Steinhoff has offered $1bn to investors in an effort to settle a legal battle stemming from the accounting scandal that nearly sank the South African conglomerate three years ago.
The company, whose stable of brands includes UK discount retailer Poundland and Mattress Firm in the US, said on Monday that the offer was designed to resolve almost all “complex legal claims” against it as the group tries to repair its finances.
Shares in Steinhoff, which are listed in Johannesburg and Frankfurt, have lost almost all their value since it first revealed the accounting irregularities, including evidence that former executives inflated profits and assets by more than $6bn for several years.
The scandal has left Steinhoff facing almost a hundred lawsuits seeking at least $8bn, including claims filed by Dutch and South African investors. Christo Wiese, the retail magnate who became Steinhoff’s largest shareholder and was formerly the richest South African, has the largest claim with about $3.5bn.
The proposed settlement “is the culmination of 12 months of intensive effort”, said Louis du Preez, Steinhoff’s chief executive.
“Although there is no certainty yet that we will be able to conclude this settlement, in our view these terms are firmly in the best interests of all stakeholders,” he said.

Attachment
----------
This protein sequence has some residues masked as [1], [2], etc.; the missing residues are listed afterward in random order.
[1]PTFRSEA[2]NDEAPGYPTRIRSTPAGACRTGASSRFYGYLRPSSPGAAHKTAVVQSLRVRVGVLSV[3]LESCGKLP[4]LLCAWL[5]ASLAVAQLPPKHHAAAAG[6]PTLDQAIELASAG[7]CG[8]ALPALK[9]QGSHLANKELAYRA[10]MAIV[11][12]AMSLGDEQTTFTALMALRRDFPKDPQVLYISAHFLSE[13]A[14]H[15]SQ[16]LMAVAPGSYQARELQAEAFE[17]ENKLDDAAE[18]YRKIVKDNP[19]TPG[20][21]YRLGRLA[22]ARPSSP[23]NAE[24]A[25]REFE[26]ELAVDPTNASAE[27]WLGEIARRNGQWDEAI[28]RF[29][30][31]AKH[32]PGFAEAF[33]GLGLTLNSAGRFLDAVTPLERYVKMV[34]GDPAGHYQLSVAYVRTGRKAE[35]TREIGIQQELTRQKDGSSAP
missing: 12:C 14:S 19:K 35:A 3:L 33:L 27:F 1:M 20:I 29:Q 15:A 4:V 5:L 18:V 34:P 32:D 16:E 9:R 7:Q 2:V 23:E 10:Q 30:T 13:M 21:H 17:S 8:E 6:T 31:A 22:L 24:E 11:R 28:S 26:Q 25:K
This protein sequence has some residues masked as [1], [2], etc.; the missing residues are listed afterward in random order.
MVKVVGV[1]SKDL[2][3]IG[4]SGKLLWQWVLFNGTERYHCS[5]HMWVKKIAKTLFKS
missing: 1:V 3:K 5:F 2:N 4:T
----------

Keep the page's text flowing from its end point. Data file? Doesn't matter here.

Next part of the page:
Steinhoff said the settlement was being offered in both cash and shares in Pepkor, its South African retail business. The company said the size of the offer reflected both its heavy debts and damage inflicted on its operations by the pandemic.
If the company had to pay the whole value of legal claims it faces, “it is clear that the net asset value of the group would fall far short of the amount required to satisfy them in full” and liquidation would ensue, Steinhoff said.
Steinhoff paid €160m in advisory fees in its latest financial year while recording a €1.8bn loss. It has more than €9bn of group debt. Lenders who agreed to restructure the debt last year would have to sign off on the legal settlement, the group said.
Steinhoff has been selling assets in order to raise cash and has looked at a listing or sale of Pepco, its European discount store group that includes Poundland.
This month it sold the French arm of Conforama, Europe’s second-biggest retail furnishings chain, for a nominal sum and attached properties for €70m in order to reduce its debts further.